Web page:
Features and specs of the lens include a compact and lightweight body, 13 elements in 11 groups (including two aspherical elements and two super-low dispersion elements), a 9-bladed aperture diaphragm, a stepping motor, a close focusing distance of 0.62 feet (0.19m), a filter size of 67mm, a macro ratio of 1:9.2, and a micro USB port for future firmware updates.

“Engineered from the ground up, Tokina has brought the legendary, multiple award winning optical technology from the ATX 11-16mm f2.8 to mirrorless cameras,” Tokina says. “The new Tokina atx-m 11-18mm f2.8 sets the new standard for compact, fast aperture super wide-angle lenses specifically engineered to meet the high performance requirements of today’s crop-sensor mirrorless cameras.

“At the heart of the new optical design are two aspherical elements combined with two super low-dispersion lenses that suppresses chromatic aberrations, nearly eliminates coma at the edges at f2.8, and produces superior contrast and color reproduction. Making the lens an excellent choice for any type of photography including astrophotography.”

Tokina says the the atx-m 11-18mm f/2.8 E is ideal for landscapes, group photos, environmental portraits, architecture, astrophotography, automobile photography, street photography, documentary videos, and vlogging.

Here are a few official sample photos captured with the lens (a larger selection of images can be found on Tokina’s website):

While the lens ordinarily carries a price tag of $599, Tokina is offering $100 in instant holiday savings, allowing you to purchase one for just $499 while the deal lasts.

Head on over to the Tokina USA online store if you’d like to order the lens. Shipping is free on orders of $75 or more.

How to produce space images using James Webb Space Telescope data


We live in rather amazing times, with private citizens travelling to space and citizen scientists contributing to the knowledge base of professional astronomy.

Now, just as it did with the Hubble Space Telescope, NASA has made data from the James Webb Space Telescope (JWST) available for download, for anyone to process for themselves.

Below is our final image of NGC 3132, processed from raw Webb data. Here we’ll walk you through how to do it, step-by-step.

See the James Webb Space Telescope’s latest images for inspiration and read our guide to image processing for more advice.

NGC 3132, captured by the James Webb Space Telescope and processed by Warren Keller.

How to get raw data from James Webb Space Telescope

Visit the MAST Portal, an archive named after Barbara Mikulski, a retired US senator and staunch supporter of space exploration.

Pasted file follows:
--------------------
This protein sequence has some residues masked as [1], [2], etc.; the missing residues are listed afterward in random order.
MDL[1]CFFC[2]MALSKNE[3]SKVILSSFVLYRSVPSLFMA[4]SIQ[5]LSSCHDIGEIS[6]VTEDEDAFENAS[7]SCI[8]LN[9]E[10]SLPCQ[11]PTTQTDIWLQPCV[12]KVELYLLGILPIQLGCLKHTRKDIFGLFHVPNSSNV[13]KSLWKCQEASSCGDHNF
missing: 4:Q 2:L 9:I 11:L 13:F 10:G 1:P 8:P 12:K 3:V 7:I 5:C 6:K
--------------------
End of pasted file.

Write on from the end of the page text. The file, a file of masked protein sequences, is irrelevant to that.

Clicking on Advanced search at the top of the page opens a new window.

On the far right, type ‘JWST’ in the Mission box and press Enter.

At far left, under Columns, select Release date and scroll down to the box of the same name.

Type ‘2022-07-13 14:00:00’ as the beginning date and time – 13 July 2022 being the day on which the first observations were released to the public.

With the end date at default (the year 2050), note the number of Records found at the top of the page.

At the time of writing, there were already over 120,000 in the archive.

As NGC 3132 is our target and was one of the first data sets released, entering an end date of ‘2022-07-13 16:00:00’ displays a manageable 2,325 records.

Clicking Search at top left reveals the individual file folders and you’ll need to narrow the field yet again.

Under Instrument in the Filters box at left, choose the near-infrared data by checking NIRCAM.

Depending on the width of your monitor and browser window, you may need to use the scroll bar at the bottom to slide over to the Target name column.

Also note the Filters column. I found F187N, F356W and F444W to be the most useful filters.

Click on the floppy disc icons of records 13, 15 and 18 to download the zipped folders to your computer (see image below).

Choose your colours

Unzip the folder to a suitable location on your computer then open the parent folder, then a second folder with the same name and, finally, the JWST directory.

Next, open the Nircam folder, discarding all but the FITS file ending in ‘i2d.’

Double-clicking that file will open seven individual files in your program of choice, mine being PixInsight.

Of these, the seventh and last to open has a _SCI suffix and is the only file that you’ll need.

When finished, you will be left with three files to post-process, each ending in ‘i2d.fits’, with the filter names f444w_f470n, f356w and f187n.

Those of us who process narrowband images will understand the concept of ‘mapping’ data that’s invisible to the human eye to colours that we can perceive.

The same is true here. Rather than the emission lines of the Hubble palette, we’re now dealing with Webb’s near-infrared information.

How best to assign these filters? For guidance, search online for ‘NIRCam Filters – JWST User Documentation’ or visit the NIRCam Filters page.

There you will find a full-colour graph illustrating the transmission lines of each filter from short to long wavelengths.

While there’s no single, correct way to proceed, it made sense to me to assign the shortest wavelength data (F187N) to the blue channel, as blue is on the shorter end of the visible spectrum.

Conversely, I mapped the long wavelength F470N data to red and the medium F356W to green.

I found this to be the most aesthetically pleasing colour blend for this particular object, and strikingly similar to the Hubble SHO palette (see image below).